Bill O’Reilly Doesn’t Mention Stealing From Mediaite’s Tommy Christopher

My Mediaite colleague, Colby Hall, chronicles the current round of navel-gazing by Bill O’Reilly, Jon Stewart, Howard Kurtz, and Mediaite over at Mediaite.  He fails, however, to point out how this story is actually all about me.

The current kerfufflet has to do with O’Reilly’s accusation that Jon Stewart (whose network erroneously but jokingly accused me of stealing from him) took an O’Reilly quote out of context, and Mediaite’s correction of O’Reilly’s assertion.  Somewhere in the mix, O’Reilly gave a shout-out to Mediaite, but he didn’t bring up his prior connection with the site’s talent.

Months before this, and before I ever wrote my first Mediaite column, O’Reilly stole a story from me and aired it out of context.  (I like to think that, even then, I was “Mediaite’s Tommy Christopher,” but just didn’t know it.)

The content in question was this video that I shot of Helen Thomas, explaining her use of the term “so-called terrorists.”

O’Reilly played the clip on the Factor without crediting me, and butchered it to omit Helen’s answer to my followup question.  To be fair, O’Reilly also steals from conservatives.

Still, the takeaway for me is that, if I’m ever in a restroom with O’Reilly, I’m leaving at least a 3-stall buffer.

Washington Post Publisher’s Apology Doesn’t Wash

Update: This is a piece I wrote for Mediaite that got pushed out by other news.  The WaPo ombudsman is as unimpressed as I am by Weymouth’s explanation.

The hot, steaming mess that is the Washington Post Salon-gate scandal just keeps getting hotter and more messified.  Katharine Weymouth, the publisher who was to host the chummy, “non-confrontational” soirees with Post reporters and Obama administration officials, has issued an apology:

I want to apologize for a planned new venture that went off track and for any cause we may have given you to doubt our independence and integrity. A flier distributed last week suggested that we were selling access to power brokers in Washington through dinners that were to take place at my home. The flier was not approved by me or newsroom editors, and it did not accurately reflect what we had in mind. But let me be clear: The flier was not the only problem (emphasis mine). Our mistake was to suggest that we would hold and participate in an off-the-record dinner with journalists and power brokers paid for by a sponsor. We will not organize such events. As publisher it is my job to ensure that we adhere to standards that are consistent with our integrity as a news organization. Last week, I let you, and the organization, down.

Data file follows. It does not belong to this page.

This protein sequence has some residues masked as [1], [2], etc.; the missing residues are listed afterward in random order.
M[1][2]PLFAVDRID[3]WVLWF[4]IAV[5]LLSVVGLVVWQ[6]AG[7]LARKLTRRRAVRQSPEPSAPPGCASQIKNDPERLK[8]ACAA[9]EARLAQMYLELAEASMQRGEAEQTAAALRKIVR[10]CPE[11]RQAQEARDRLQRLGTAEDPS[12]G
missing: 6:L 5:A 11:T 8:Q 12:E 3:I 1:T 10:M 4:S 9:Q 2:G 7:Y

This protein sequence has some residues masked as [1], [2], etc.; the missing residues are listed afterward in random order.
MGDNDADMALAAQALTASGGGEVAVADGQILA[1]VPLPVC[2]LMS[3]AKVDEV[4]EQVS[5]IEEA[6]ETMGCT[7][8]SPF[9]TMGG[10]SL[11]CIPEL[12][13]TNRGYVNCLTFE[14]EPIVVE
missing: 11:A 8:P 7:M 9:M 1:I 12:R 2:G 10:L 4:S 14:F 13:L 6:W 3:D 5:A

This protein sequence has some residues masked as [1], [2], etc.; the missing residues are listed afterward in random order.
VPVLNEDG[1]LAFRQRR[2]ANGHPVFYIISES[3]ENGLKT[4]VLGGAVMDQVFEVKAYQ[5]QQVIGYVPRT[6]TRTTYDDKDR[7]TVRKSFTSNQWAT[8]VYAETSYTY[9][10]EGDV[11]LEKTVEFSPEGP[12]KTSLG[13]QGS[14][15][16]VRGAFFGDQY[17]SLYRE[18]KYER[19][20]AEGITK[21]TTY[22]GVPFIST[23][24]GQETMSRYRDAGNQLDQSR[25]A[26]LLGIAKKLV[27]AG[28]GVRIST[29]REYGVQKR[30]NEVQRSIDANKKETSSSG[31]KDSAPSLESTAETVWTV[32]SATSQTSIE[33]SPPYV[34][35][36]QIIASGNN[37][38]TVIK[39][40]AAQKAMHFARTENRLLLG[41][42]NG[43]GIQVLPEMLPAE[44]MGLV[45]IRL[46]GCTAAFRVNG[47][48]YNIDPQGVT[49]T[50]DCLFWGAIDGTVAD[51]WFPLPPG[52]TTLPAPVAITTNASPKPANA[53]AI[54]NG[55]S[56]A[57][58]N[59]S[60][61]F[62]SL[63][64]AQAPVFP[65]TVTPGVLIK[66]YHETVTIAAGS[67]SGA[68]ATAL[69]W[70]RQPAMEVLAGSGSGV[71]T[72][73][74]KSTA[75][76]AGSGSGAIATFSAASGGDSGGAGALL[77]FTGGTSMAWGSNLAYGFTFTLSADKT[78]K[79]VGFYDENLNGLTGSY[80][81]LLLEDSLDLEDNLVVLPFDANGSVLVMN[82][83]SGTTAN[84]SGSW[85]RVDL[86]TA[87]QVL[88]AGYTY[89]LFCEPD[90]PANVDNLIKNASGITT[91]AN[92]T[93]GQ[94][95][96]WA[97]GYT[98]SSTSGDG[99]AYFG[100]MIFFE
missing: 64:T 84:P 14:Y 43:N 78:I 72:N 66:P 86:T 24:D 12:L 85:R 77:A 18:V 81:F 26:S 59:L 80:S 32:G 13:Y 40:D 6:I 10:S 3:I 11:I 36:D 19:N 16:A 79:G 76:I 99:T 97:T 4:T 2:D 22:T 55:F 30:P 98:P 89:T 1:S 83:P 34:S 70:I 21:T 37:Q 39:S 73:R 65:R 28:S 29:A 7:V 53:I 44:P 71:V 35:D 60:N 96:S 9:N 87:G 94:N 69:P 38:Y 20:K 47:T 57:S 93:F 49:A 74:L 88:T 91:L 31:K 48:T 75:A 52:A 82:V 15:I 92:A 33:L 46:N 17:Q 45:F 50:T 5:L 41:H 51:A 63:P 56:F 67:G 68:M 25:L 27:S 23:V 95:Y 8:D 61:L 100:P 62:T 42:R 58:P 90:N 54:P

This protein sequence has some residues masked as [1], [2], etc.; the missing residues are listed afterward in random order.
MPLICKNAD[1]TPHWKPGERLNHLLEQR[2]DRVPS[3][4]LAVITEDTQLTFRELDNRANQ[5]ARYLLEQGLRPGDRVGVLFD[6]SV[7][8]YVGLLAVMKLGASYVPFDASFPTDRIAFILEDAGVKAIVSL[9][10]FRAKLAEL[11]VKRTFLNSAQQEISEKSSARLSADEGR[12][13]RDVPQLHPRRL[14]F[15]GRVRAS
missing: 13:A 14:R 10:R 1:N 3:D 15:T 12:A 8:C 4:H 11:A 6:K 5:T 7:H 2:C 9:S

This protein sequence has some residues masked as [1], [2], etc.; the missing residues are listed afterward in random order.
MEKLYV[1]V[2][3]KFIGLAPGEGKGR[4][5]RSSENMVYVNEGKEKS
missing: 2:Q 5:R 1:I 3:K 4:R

That’s a pretty good start, but then, Weymouth goes on to explain that the way she had planned out the events would have been just ginchy.  So what happened?

When the flier promoting our first planned event to potential sponsors was released, it overstepped all these lines. Neither I nor anyone in our news department would have approved any event such as the flier described.

We have canceled the planned dinner. While I do believe there is a legitimate way to hold such events, to the extent that we hold events in the future, large or small, we will review the guidelines for them with The Post’s top editors and make sure those guidelines are strictly followed.

That sounds a lot, to me, like “Yeah, the problem was the fliers.”

The Post’s ombudsman, Andrew Alexander, doesn’t seem to be buying what Weymouth is selling:

Post spokeswoman Kris Coratti issued a statement describing the flier as a “draft.”

The “draft” is a single-page solicitation, printed in full color on glossy paper, which was distributed to potential underwriters for a gathering on health care. It reads: “Underwrite and participate in this intimate and exclusive Washington Post Salon, an off-the-record dinner and discussion at the home of CEO and Publisher Katharine Weymouth” on July 21.

Oh, it was a draft.  Kinda like those photocopied sheets they distribute in every office in America for the football pool, or something.  Just a sketchy, hastily prepared spitball-y deal, right?  Not so much.

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Alexander goes on to quote Charles Pelton, whose office produced the flier, taking a curiously high-handed attitude:

“There’s no intention to influence or peddle,” Pelton said this morning. “There’s no intention to have a Lincoln Bedroom situation,” referring to charges that President Clinton used invitations to stay at the White House as a way of luring political backing.

Do you really want to bring up bedroom hijinks here, Chuck?